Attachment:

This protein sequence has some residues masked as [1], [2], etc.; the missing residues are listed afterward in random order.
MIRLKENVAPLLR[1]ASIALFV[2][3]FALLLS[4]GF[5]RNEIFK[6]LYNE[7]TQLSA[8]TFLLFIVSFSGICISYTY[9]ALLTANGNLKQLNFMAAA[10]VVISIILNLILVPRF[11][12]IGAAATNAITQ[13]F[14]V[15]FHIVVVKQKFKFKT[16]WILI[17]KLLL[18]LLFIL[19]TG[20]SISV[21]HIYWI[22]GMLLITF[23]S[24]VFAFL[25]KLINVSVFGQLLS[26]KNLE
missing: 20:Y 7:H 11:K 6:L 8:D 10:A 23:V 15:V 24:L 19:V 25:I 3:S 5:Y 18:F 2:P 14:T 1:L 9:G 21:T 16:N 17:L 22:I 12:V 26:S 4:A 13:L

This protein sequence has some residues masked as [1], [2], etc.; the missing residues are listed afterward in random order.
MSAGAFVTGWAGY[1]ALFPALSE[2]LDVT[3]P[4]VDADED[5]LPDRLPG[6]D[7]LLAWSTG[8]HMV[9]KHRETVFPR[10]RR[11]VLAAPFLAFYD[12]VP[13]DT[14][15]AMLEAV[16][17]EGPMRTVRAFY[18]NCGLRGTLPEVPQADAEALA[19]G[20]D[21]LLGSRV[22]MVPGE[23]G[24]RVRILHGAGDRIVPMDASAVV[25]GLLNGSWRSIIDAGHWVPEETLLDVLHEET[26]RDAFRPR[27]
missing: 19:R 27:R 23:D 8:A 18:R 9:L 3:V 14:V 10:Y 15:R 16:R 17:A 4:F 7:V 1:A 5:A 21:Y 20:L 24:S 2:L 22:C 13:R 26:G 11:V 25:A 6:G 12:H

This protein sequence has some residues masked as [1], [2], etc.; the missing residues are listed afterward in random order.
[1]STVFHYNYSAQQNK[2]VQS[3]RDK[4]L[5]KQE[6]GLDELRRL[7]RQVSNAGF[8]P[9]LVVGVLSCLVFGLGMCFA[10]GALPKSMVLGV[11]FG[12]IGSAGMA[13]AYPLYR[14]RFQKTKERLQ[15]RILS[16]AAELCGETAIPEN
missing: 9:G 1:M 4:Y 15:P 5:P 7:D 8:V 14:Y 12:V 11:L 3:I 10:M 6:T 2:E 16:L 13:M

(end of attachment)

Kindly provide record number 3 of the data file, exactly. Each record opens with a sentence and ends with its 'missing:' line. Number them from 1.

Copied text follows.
This protein sequence has some residues masked as [1], [2], etc.; the missing residues are listed afterward in random order.
[1]STVFHYNYSAQQNK[2]VQS[3]RDK[4]L[5]KQE[6]GLDELRRL[7]RQVSNAGF[8]P[9]LVVGVLSCLVFGLGMCFA[10]GALPKSMVLGV[11]FG[12]IGSAGMA[13]AYPLYR[14]RFQKTKERLQ[15]RILS[16]AAELCGETAIPEN
missing: 9:G 1:M 4:Y 15:P 5:P 7:D 8:V 14:Y 12:V 11:L 3:I 10:M 6:T 2:E 16:L 13:M